WSOP 2012: Ten minutes in the main event


A seat opens in the Amazon Room as a huge cheer goes up. The crowd on the main stage, hyped up on heroics and some television cameras, cheer their man who is moments away from winning the National Championship. Some of them start a song but quickly think twice.

In the purple section, Fabrice Soulier, sitting next to Tobias Reinkemeier, wins a pot. He's dressed for a cold day in Paris; his jacket wrapped tightly around him and a scarf partly obscuring his face. His hair is longer and he broods, stacking his chips with loud bangs as if to get the blood to his fingers.

A young player in a cowboy hat and facial hair tips head back, laughing at something. He has bad teeth. When he gets his breath he uses his hands to describe the shape of a woman. Some his table mates pretend not to have heard.

There's an all-in on the feature table and the crowd erupts once more.

The feature table earlier this week

Two players discuss what's going on over there under the lights. "Some foreign guy, I think" says one of them, trying to make sense of the noise. Someone in the crowd calls for a deuce. They get either the deuce or something just as good. They're on their feet screaming again.

As they do so a glass box on stage rises from the floor, a secret code cracked to reveal a new bracelet. It's taken by presenter Kara Scott who walks on stage for the winner's presentation.

Back in the orange section a man, sounding a lot like Jackie Mason, tells another player about a hand. "How sick can this be?" he says, going on to explain how, by rights, he should be the chip leader.

The Amazon Room

A few tables along Kenny Nguyen, wearing more jewellery than Elizabeth Taylor, laughs and talks his way into and out of a pot.

Down the hall in the Brasilia Room nearly half of the tables are now empty.

A dealer at one table is accused of flirting with one of the players. She laughs. The flirtee stands for a moment. "Hey come back," says the dealer, "I'm not done with you." He comes back.

Doyle Brunson is among the field, wearing a cowboy hat and a sensible cardigan. Across the gang way someone has on a t-shirt and a crocodile cap. Another wears a Spiderman outfit. Ari Engel has a pair of red sunglasses balanced on the bill of his baseball cap. He grins as he faces a raise. He smiles, then frowns, then passes, still on around 200,000.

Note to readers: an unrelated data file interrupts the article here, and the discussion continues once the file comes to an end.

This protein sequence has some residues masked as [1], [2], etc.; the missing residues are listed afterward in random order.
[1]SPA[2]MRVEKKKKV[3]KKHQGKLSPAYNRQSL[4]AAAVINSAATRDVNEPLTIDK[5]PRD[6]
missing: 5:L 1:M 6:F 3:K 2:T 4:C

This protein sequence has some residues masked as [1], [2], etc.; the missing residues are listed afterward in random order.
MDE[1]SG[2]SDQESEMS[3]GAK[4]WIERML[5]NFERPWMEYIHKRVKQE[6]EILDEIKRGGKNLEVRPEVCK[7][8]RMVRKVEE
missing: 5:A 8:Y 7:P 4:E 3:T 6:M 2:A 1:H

Two players go to showdown. "I got a straight" says one. The other says nothing but looks like a straight is about four hands stronger than his own. Between them sits a veteran of the China-Burma-India campaign who types something into an iPhone.

In the corridor, players from the Brasilia are relocating to the Amazon, walking in single file, escorted by a floor person. When they reach the door to the Amazon Room Steve Frezer provides directions...

"To the left, to the left, to the right, to the right, to the left, you're going to the left, you're going to the right."

On the main stage, photographers take group shot of National Championship winner Ryan Eriquezzo, a name which card caller Robbie Thompson growls into the microphone. There are more cheers.

A player runs past on his way out to the bathroom. On the rail a man in a luminous green t-shirt glows under the ultra-violet lights. Two girls in short dresses humour an older man in denim shorts swigging a bottle of beer.

The player runs back from the bathroom and another seat opens in the Amazon Room.



@FabSoul: "Running soo bad in the Main Event! The only reasons why I am still in: some players are making big mistakes and structure is great! 25k #fb"


Courtesy of Jason Mercier: "Some hot girl on the rail 5 feet away from me is yammering about her whole life story to some old lady she just met. #headphoneson #songza"


"It was a mild one." --Floor man's description of a heart attack suffered during Main Event play this week.


Christophe de Meulder's aces versus pocket kings. The Team Pro now has 190,000